The adaptability of organisms in different varieties of planets is described in the Brahma-saṁhitā as vibhūti-bhinnam, i.e., each and every one of the innumerable planets within the universes is endowed with a particular type of atmosphere, and the living beings there are advanced in science, psychology, etc., according to the superiority or inferiority of the atmosphere. Vibhūti means "specific power," and bhinnam means "variegated." Scientists who are attempting to explore outer space in an attempt to reach other planets by mechanical means must realize that organisms adapted to the atmosphere of the earth cannot exist in the atmospheres of other planets. As such, man's attempts to reach the moon, the sun, or Mars will be completely futile because of the different atmospheres prevailing on those planets. Individually, however, one can attempt to go to any planet he desires, but this is only possible by psychological changes in the mind. Mind is the nucleus of the material body. The gradual evolutionary progress of the material body depends on psychological changes within the mind. The change of the bodily construction of a worm into that of a butterfly and, in modern medical science, the conversion of a man's body into that of a woman (or vice versa) are more or less dependent on psychological changes.
In the Bhagavad-gītā it is said that if a man, at the time of death, concentrates his mind upon the form of the Personality of Godhead, Śrī Kṛṣṇa, and while so doing relinquishes his body, he at once enters the spiritual existence of the anti-material world. This means that anyone who trains the mind to turn from matter to the spiritual form of the Godhead by performance of the prescribed rules of devotional service can easily attain the kingdom of God, in the anti-material sky. And of this there is no doubt.
And in the same way, if one desires to enter into any other planet of the material sky, he can go there just after quitting the present body (i.e., after death). Thus if someone wants to go to the moon, the sun or Mars, he can do so simply by performing acts for that purpose. The Bhagavad-gītā confirms this statement in the following words:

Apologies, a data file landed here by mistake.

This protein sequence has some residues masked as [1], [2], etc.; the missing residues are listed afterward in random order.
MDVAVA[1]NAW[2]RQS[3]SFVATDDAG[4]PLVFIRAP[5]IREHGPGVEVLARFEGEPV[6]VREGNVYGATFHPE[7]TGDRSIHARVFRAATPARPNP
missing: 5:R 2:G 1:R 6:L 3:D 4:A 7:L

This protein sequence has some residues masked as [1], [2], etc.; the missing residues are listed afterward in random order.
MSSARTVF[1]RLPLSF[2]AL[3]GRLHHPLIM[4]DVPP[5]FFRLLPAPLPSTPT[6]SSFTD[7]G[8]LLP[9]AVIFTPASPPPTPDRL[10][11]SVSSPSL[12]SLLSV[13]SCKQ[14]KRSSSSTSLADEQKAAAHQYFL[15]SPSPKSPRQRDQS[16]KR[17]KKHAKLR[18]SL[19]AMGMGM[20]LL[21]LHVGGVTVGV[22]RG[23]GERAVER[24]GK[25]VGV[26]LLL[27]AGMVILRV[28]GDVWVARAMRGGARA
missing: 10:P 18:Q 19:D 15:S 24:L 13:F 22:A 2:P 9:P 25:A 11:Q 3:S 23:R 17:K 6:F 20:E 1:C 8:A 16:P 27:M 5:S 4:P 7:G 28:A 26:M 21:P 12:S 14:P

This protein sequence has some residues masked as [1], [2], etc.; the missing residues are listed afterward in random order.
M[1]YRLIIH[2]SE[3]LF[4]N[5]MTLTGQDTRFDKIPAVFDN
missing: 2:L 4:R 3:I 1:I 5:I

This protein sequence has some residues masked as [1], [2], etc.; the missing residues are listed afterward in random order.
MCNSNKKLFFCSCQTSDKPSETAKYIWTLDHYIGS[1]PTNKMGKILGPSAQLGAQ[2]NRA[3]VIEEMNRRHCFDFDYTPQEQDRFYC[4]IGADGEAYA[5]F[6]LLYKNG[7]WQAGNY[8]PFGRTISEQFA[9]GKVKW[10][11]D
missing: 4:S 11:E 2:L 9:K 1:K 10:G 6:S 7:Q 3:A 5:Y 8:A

That upon which a person meditates at the time of death, quitting his body absorbed in the thought thereof, that particular thing he attains after death.
Mahārāja Bharata, despite a life of severe penances, thought of a stag at the time of his death and thus became a stag after death. However, he did retain a clear consciousness of his past life and realized his mistake. It is important to realize that one's thoughts at the time of death are influenced by the actual deeds which one performs during his life.
In the Śrīmad-Bhāgavatam (Third Canto, Chapter Thirty-two), the process of entering the moon is described as follows:
Materialistic-minded men, who have no information of the kingdom of God, are always mad after material acquisition of wealth, fame and adoration. Such men are interested in the progressive weal of their particular family unit for their own self-satisfaction and so are also interested in the progress of social and national welfare. These men attain their desired objects by material activities. They are mechanically engaged in the ritualistic discharge of prescribed duties and are consequently inclined to satisfy the Pitās, or bygone forefathers, and controlling demigods by performance of sacrifices as prescribed by the revealed scriptures. Addicted to such acts of sacrifices and ceremonial observances, such souls enter into the moon after death. When one is thus promoted to the moon, he receives the capacity to enjoy the drinking of soma-rasa, a celestial beverage. The moon is a place where the demigod Candra is the predominating deity. The atmosphere and amenities of life there are far more comfortable and advantageous than those here on earth. After reaching the moon, if a soul does not utilize the opportunity for promotion to better planets, he is degraded and forced to return to earth or a similar planet. However, materialistic persons, although they may attain to the topmost planetary system, are certainly annihilated at the time of the cosmic manifestation's dissolution.
As far as the planetary system of the spiritual sky is concerned, there are unlimited Vaikuṇṭha planets in the para-vyoma. The Vaikuṇṭhas are spiritual planets which are manifestations of the internal potency of the Lord, and the ratio of these planets to the material planets (external energy) in the material sky is three to one. So the poor materialist is busy making political adjustments on a planet which is most insignificant in God's creation. To say nothing of this planet earth, the whole universe with innumerable planets throughout the galaxies is comparable to a grain of mustard seed in a bag full of mustard seeds. But the poor materialist makes plans to live comfortably here and thus wastes his valuable human energy in something which is doomed to frustration. Instead of wasting his time with business speculations, he might have sought the life of plain living and high spiritual thinking and thus saved himself from perpetual materialistic unrest.